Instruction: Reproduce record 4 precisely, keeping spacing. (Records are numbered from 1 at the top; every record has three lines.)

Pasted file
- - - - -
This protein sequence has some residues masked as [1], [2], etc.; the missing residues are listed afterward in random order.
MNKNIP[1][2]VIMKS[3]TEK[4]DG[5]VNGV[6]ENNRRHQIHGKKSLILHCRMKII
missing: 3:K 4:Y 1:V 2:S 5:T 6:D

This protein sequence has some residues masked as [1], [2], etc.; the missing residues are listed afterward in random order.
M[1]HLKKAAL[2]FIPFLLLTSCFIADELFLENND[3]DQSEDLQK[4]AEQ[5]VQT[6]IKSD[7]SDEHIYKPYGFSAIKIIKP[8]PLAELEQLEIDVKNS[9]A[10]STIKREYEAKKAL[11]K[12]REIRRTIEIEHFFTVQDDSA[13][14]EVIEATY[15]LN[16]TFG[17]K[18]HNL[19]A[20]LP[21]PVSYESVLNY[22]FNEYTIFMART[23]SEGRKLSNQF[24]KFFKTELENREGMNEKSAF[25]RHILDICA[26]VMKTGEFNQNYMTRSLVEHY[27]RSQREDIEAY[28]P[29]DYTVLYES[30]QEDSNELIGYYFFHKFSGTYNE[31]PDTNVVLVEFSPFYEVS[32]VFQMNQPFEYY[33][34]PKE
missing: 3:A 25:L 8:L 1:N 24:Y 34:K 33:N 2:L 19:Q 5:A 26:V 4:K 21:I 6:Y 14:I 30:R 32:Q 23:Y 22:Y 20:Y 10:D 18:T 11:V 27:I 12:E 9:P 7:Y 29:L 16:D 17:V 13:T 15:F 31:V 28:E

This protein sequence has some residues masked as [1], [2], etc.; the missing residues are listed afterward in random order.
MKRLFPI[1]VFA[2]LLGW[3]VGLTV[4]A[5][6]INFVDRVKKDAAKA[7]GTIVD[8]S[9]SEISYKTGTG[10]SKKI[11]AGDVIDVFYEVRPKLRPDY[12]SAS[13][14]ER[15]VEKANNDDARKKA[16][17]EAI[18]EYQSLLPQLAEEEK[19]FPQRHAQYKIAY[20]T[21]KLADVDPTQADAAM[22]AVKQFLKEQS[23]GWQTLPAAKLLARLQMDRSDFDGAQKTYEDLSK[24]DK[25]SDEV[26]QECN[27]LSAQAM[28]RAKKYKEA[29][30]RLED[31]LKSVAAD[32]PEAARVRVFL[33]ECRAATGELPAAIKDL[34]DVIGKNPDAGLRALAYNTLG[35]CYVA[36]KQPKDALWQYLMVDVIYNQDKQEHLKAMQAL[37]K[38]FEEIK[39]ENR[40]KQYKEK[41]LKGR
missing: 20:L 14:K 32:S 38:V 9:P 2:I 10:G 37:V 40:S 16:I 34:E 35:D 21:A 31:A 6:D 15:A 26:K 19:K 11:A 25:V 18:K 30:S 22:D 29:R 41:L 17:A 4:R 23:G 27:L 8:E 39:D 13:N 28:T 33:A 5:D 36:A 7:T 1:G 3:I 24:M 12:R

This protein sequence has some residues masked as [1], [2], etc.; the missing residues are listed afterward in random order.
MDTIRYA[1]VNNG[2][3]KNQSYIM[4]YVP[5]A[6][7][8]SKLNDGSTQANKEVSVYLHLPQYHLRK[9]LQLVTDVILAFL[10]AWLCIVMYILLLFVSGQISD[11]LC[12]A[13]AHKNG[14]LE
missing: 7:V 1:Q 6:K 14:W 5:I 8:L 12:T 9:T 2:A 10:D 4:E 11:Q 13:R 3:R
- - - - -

This protein sequence has some residues masked as [1], [2], etc.; the missing residues are listed afterward in random order.
MDTIRYA[1]VNNG[2][3]KNQSYIM[4]YVP[5]A[6][7][8]SKLNDGSTQANKEVSVYLHLPQYHLRK[9]LQLVTDVILAFL[10]AWLCIVMYILLLFVSGQISD[11]LC[12]A[13]AHKNG[14]LE
missing: 7:V 1:Q 6:K 14:W 5:I 8:L 12:T 9:T 2:A 10:D 4:E 11:Q 13:R 3:R